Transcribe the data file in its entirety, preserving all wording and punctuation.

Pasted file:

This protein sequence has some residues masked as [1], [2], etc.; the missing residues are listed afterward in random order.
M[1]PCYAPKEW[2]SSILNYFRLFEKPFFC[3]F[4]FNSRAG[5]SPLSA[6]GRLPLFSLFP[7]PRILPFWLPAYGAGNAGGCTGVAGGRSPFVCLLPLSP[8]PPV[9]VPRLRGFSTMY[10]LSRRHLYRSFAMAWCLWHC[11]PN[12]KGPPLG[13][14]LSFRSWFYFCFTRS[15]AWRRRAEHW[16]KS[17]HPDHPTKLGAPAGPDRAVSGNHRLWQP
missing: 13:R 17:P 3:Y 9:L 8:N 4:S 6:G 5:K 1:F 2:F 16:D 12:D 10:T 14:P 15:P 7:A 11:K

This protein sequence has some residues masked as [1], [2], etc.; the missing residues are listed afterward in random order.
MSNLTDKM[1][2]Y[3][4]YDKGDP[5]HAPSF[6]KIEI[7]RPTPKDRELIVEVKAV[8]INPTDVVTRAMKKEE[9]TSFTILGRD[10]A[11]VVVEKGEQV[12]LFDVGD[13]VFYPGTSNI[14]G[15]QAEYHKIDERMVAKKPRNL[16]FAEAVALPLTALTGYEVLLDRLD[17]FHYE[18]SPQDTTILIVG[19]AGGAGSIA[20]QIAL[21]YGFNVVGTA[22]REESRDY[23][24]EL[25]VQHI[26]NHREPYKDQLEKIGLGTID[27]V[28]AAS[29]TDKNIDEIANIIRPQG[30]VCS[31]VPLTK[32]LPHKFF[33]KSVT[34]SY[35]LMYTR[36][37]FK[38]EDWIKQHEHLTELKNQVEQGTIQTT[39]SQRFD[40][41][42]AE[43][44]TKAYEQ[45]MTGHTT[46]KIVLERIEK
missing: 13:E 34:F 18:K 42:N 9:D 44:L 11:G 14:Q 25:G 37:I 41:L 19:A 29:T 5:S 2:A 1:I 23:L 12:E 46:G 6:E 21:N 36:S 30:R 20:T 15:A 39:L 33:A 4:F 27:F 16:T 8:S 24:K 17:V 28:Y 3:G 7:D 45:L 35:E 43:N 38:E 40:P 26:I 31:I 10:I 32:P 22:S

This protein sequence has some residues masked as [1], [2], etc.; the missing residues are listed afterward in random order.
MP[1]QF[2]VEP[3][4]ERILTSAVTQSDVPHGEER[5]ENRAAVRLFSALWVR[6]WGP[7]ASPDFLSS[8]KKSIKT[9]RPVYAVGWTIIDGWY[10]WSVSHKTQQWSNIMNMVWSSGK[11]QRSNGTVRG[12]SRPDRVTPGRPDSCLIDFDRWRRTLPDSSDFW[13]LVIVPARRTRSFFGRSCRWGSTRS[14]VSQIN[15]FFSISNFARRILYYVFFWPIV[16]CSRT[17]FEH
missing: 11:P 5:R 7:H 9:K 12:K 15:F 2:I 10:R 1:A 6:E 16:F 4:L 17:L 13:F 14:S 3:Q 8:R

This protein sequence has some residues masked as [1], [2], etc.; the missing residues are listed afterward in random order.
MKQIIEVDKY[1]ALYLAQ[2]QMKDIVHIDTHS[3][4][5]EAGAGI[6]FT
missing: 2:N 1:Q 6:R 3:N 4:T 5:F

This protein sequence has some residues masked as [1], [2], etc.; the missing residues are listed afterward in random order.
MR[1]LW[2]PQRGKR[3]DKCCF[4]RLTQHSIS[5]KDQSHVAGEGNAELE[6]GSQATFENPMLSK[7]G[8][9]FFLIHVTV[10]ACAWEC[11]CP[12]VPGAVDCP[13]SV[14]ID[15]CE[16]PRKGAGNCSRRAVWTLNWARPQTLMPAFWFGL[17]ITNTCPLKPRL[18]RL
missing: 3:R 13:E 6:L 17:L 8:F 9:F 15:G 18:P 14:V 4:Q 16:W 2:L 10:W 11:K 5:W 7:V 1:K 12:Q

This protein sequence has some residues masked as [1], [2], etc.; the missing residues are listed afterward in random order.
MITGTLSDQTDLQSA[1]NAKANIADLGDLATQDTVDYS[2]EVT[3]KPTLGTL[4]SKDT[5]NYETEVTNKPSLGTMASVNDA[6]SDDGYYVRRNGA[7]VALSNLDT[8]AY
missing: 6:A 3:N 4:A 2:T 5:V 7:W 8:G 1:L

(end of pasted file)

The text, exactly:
This protein sequence has some residues masked as [1], [2], etc.; the missing residues are listed afterward in random order.
M[1]PCYAPKEW[2]SSILNYFRLFEKPFFC[3]F[4]FNSRAG[5]SPLSA[6]GRLPLFSLFP[7]PRILPFWLPAYGAGNAGGCTGVAGGRSPFVCLLPLSP[8]PPV[9]VPRLRGFSTMY[10]LSRRHLYRSFAMAWCLWHC[11]PN[12]KGPPLG[13][14]LSFRSWFYFCFTRS[15]AWRRRAEHW[16]KS[17]HPDHPTKLGAPAGPDRAVSGNHRLWQP
missing: 13:R 17:P 3:Y 9:L 8:N 4:S 6:G 5:K 1:F 2:F 16:D 12:D 10:T 14:P 15:P 7:A 11:K

This protein sequence has some residues masked as [1], [2], etc.; the missing residues are listed afterward in random order.
MSNLTDKM[1][2]Y[3][4]YDKGDP[5]HAPSF[6]KIEI[7]RPTPKDRELIVEVKAV[8]INPTDVVTRAMKKEE[9]TSFTILGRD[10]A[11]VVVEKGEQV[12]LFDVGD[13]VFYPGTSNI[14]G[15]QAEYHKIDERMVAKKPRNL[16]FAEAVALPLTALTGYEVLLDRLD[17]FHYE[18]SPQDTTILIVG[19]AGGAGSIA[20]QIAL[21]YGFNVVGTA[22]REESRDY[23][24]EL[25]VQHI[26]NHREPYKDQLEKIGLGTID[27]V[28]AAS[29]TDKNIDEIANIIRPQG[30]VCS[31]VPLTK[32]LPHKFF[33]KSVT[34]SY[35]LMYTR[36][37]FK[38]EDWIKQHEHLTELKNQVEQGTIQTT[39]SQRFD[40][41][42]AE[43][44]TKAYEQ[45]MTGHTT[46]KIVLERIEK
missing: 13:E 34:F 18:K 42:N 9:D 44:L 11:G 14:Q 25:G 37:I 41:L 19:A 29:T 5:S 2:A 1:I 23:L 12:E 46:G 6:E 21:N 36:S 30:R 20:T 15:A 39:L 33:A 4:F 27:F 16:T 8:S 24:K 17:V 28:Y 3:G 7:D 45:L 35:E 43:N 38:E 40:P 26:I 31:I 10:I 32:P 22:S

This protein sequence has some residues masked as [1], [2], etc.; the missing residues are listed afterward in random order.
MP[1]QF[2]VEP[3][4]ERILTSAVTQSDVPHGEER[5]ENRAAVRLFSALWVR[6]WGP[7]ASPDFLSS[8]KKSIKT[9]RPVYAVGWTIIDGWY[10]WSVSHKTQQWSNIMNMVWSSGK[11]QRSNGTVRG[12]SRPDRVTPGRPDSCLIDFDRWRRTLPDSSDFW[13]LVIVPARRTRSFFGRSCRWGSTRS[14]VSQIN[15]FFSISNFARRILYYVFFWPIV[16]CSRT[17]FEH
missing: 11:P 5:R 7:H 9:K 12:K 15:F 2:I 10:R 1:A 6:E 16:F 4:L 17:L 13:F 14:S 3:Q 8:R

This protein sequence has some residues masked as [1], [2], etc.; the missing residues are listed afterward in random order.
MKQIIEVDKY[1]ALYLAQ[2]QMKDIVHIDTHS[3][4][5]EAGAGI[6]FT
missing: 2:N 1:Q 6:R 3:N 4:T 5:F

This protein sequence has some residues masked as [1], [2], etc.; the missing residues are listed afterward in random order.
MR[1]LW[2]PQRGKR[3]DKCCF[4]RLTQHSIS[5]KDQSHVAGEGNAELE[6]GSQATFENPMLSK[7]G[8][9]FFLIHVTV[10]ACAWEC[11]CP[12]VPGAVDCP[13]SV[14]ID[15]CE[16]PRKGAGNCSRRAVWTLNWARPQTLMPAFWFGL[17]ITNTCPLKPRL[18]RL
missing: 3:R 13:E 6:L 17:L 8:F 9:F 15:G 18:P 14:V 4:Q 16:W 2:L 10:W 11:K 5:W 7:V 1:K 12:Q

This protein sequence has some residues masked as [1], [2], etc.; the missing residues are listed afterward in random order.
MITGTLSDQTDLQSA[1]NAKANIADLGDLATQDTVDYS[2]EVT[3]KPTLGTL[4]SKDT[5]NYETEVTNKPSLGTMASVNDA[6]SDDGYYVRRNGA[7]VALSNLDT[8]AY
missing: 6:A 3:N 4:A 2:T 5:V 7:W 8:G 1:L